DNA extraction

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DNA extraction is a routine procedure to collect DNA for subsequent molecular or forensic analysis.

Outline of a DNA extraction

There are three like basic steps in a DNA extraction, the details of which may vary depending on the type of sample and any substances that may interfere with the extraction and subsequent analysis.

  • Chelate divalent cations such as Mg2+ and Ca2+ to stop dnase enzymes functioning and degrading the DNA
  • Break open cells by grinding or sonication, and remove membrane lipids by adding a detergent.
  • Remove cellular and histone proteins bound to the DNA, by adding a protease, by precipitation with sodium or ammonium acetate, or by using a phenol-chloroform extraction step.
  • Precipitate DNA in cold ethanol or isopropanol, DNA is insoluble in alcohol and clings together; this step also removes salt.
  • Wash the resulting DNA pellet with alcohol
  • Solubilize the DNA in a slightly alkaline buffer

Detecting DNA

A diphenylamine (DPA) indicator will confirm the presence of DNA. This procedure involves chemical hydrolysis of DNA: when heated (e.g. ≥95oC) in acid, the reaction requires a deoxyribose sugar and therefore is specific for DNA. Under these conditions, the 2-deoxyribose is converted to w-hydroxylevulinyl aldehyde, which reacts with the compound, diphenylamine, to produce a blue-colored compound. DNA concentration can be determined measuring the intensity of absorbance of the solution at the 600 nm with a spectrophotometer and comparing to a standard curve of known DNA concentrations.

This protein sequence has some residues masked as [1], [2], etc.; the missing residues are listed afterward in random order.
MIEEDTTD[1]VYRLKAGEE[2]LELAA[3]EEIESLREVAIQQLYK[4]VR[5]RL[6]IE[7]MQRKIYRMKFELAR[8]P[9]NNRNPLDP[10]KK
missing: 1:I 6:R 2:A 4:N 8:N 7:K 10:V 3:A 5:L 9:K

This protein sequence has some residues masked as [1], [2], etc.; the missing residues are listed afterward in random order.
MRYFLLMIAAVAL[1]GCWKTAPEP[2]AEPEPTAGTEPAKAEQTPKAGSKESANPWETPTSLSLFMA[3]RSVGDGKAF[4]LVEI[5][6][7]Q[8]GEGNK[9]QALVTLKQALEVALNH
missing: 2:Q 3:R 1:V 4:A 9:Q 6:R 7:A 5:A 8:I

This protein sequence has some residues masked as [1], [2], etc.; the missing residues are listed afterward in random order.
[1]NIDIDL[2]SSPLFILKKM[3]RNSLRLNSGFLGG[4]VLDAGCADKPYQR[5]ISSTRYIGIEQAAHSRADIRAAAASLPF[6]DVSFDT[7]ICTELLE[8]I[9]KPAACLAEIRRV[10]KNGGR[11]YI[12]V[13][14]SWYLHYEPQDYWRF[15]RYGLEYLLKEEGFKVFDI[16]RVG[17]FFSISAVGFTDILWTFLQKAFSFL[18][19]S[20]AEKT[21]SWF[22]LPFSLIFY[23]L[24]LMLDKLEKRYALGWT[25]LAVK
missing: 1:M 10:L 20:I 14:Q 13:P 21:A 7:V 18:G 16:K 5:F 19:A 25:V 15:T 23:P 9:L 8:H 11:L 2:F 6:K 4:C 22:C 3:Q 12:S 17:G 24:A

Measuring the intensity of absorbance of the DNA solution at wavelengths 260 nm and 280nm is used as a measure of DNA purity. DNA absorbs UV light at 260 nm, and protein absorbs UV light at 280 nm; a pure sample of DNA has the 260/280 ratio at 1.8 and is relatively free from protein contamination. A DNA preparation that is contaminated with protein will have a 260/280 ratio lower than 1.8.

DNA can be quantified by cutting the DNA with a restriction enzyme, running it on an agarose gel, staining with ethidium bromide or a different stain and comparing the intensity of the DNA with a DNA marker of known concentration.

Using the Southern blot technique this quantified DNA can be isolated and examined further using PCR and RFLP analysis. These procedures allow differentiation of the repeated sequences within the genome. It is these techniques which forensic scientists use for comparison and identification.

Uses for DNA

Extracted genomic DNA contains nuclear and mitochondrial DNA. If DNA is extracted from plant material it will also contain chloroplast DNA. Purified DNA may also be used for studying DNA structure and chemistry, examining DNA-protein interactions, carrying out DNA hybridizations, and for cloning and sequencing.

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